WHEREAS, according to the United Nations Agenda 21 policy, national sovereignty is deemed a social injustice; now, therefore,


BE IT RESOLVED BY THE HOUSE OF REPRESENTATIVES OF THE ONE HUNDRED SEVENTH GENERAL ASSEMBLY OF THE STATE OF TENNESSEE, THE SENATE CONCURRING, that the General Assembly recognizes the destructive and insidious nature of United Nations Agenda 21 and hereby exposes to the public and public policymakers the dangerous intent of the plan.

BE IT FURTHER RESOLVED, that neither the U.S. government nor any state or local government is legally bound by the United Nations Agenda 21 treaty in that it has never been endorsed by the U.S. Senate.

BE IT FURTHER RESOLVED, that the federal government and state and local governments across the country be well informed of the underlying harmful implications of implementation of United Nations Agenda 21 destructive strategies for “sustainable development,” and we hereby endorse rejection of its radical policies and rejection of any grant monies attached to it.

From the John Birch Society:

A MODEL STOP AGENDA 21 BILL FOR STATE LEGISLATURES

AN ACT relative to the United Nations Agenda 21 and the non-governmental organization International Council of Local Environmental Initiatives, also known as ICLEI — Local Governments for Sustainability.

WHEREAS, for the purposes of this act, a “political subdivision” means all state, county, incorporated city, unincorporated city, public local entity, public-private partnership, or any other public entity thereof; and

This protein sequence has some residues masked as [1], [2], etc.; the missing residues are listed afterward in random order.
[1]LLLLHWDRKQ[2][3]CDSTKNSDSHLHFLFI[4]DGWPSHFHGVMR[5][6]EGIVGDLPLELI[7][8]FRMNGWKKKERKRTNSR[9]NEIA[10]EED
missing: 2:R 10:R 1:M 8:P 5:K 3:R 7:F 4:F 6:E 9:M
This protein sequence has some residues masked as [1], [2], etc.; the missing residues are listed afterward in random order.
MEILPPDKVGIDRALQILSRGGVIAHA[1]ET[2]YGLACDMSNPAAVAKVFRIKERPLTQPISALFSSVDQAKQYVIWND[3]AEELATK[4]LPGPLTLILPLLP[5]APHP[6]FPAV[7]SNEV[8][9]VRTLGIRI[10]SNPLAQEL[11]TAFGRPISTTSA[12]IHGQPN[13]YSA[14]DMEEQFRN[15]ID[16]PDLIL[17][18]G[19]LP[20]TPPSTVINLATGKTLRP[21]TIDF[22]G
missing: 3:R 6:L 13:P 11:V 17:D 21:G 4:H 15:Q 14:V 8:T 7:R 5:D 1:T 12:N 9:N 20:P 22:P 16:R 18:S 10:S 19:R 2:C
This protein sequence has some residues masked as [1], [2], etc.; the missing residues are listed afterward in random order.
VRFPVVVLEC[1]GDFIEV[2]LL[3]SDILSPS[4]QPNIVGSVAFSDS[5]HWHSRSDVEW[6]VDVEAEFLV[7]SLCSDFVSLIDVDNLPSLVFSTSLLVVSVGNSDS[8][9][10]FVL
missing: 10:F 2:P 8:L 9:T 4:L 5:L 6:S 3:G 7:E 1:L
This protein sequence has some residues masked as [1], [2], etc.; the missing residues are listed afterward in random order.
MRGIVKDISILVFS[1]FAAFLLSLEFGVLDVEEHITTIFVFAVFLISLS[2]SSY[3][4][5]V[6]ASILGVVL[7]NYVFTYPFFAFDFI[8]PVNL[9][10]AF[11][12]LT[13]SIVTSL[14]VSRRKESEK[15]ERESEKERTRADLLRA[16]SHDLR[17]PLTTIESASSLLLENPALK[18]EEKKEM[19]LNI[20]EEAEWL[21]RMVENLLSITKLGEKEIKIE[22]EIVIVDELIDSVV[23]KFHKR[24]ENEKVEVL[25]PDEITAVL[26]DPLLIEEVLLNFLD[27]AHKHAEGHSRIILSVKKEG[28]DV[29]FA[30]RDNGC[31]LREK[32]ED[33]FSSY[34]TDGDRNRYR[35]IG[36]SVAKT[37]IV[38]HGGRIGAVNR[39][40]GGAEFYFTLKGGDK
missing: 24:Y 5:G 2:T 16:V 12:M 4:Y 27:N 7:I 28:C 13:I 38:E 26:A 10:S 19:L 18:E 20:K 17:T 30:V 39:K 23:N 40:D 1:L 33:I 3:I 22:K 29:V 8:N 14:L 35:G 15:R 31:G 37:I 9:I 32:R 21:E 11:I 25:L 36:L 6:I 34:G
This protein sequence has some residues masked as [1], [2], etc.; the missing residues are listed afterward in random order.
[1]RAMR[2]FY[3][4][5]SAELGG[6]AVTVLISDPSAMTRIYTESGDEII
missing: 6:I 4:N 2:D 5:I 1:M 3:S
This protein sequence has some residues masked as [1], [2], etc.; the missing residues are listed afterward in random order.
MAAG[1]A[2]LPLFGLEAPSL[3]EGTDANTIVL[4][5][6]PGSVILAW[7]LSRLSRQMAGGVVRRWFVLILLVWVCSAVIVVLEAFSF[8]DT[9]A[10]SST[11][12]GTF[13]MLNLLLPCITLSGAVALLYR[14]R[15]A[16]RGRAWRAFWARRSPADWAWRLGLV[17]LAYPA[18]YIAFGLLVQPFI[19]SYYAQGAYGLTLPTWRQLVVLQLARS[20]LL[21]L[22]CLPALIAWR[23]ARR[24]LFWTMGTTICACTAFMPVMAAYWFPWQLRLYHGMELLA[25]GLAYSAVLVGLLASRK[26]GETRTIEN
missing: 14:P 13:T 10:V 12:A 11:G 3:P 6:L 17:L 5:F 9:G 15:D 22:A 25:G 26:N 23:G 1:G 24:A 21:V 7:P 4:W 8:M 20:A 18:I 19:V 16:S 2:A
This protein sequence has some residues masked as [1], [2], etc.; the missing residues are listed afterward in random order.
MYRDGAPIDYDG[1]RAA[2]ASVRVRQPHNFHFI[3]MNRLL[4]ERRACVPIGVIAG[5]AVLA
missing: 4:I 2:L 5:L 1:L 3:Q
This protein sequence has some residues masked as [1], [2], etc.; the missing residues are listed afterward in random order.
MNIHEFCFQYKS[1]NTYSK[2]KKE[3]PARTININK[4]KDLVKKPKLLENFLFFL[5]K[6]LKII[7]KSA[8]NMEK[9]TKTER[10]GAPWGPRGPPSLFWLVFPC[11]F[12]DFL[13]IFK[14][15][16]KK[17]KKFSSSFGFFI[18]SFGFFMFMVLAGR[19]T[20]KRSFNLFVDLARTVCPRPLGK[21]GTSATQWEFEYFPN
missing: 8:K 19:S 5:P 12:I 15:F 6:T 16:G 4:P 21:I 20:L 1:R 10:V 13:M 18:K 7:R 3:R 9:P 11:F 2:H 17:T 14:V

WHEREAS, the United Nations Agenda 21 is a comprehensive plan of extreme environmentalism, social engineering, and global political control that was initiated at the United Nations Conference on Environment and Development (UNCED) held in Rio de Janeiro, Brazil in 1992; and

WHEREAS, neither the U.S. government nor any state or local government is legally bound by the United Nations Agenda 21 treaty in that it has never been ratified by the U.S. Senate; and

WHEREAS, the United Nations Agenda 21 is being covertly pushed into local communities throughout the United States of America through the International Council of Local Environmental Initiatives (ICLEI), now calling itself “Local Governments for Sustainability,” through local "sustainable development" policies, such as Smart Growth, Wildlands Project, Resilient Cities, Regional Visioning Projects, and other "Green" or "Alternative" projects; and

WHEREAS, this plan of radical so-called "sustainable development" views the American way of life of private property ownership, single-family homes, private car ownership and individual travel choices, and privately owned farms all as destructive to the environment; and

WHEREAS, according to the United Nations Agenda 21 policy, social justice is described as the right and opportunity of all people to benefit equally from the resources afforded by society and the environment which would be accomplished by a socialist/communist-style redistribution of wealth; and

WHEREAS, according to the United Nations Agenda 21 policy, national sovereignty is deemed a social injustice; and


NOW, THEREFORE, BE IT RESOLVED that the state of ___________ and all political subdivisions are prohibited from implementing programs of, expending any sum of money for, being a member of, receiving funding from, contracting services from, or giving financial or other forms of aid to ICLEI — Local Governments for Sustainability, or any other organization promoting the implementation of the United Nations Agenda 21, sustainable development, or smart growth.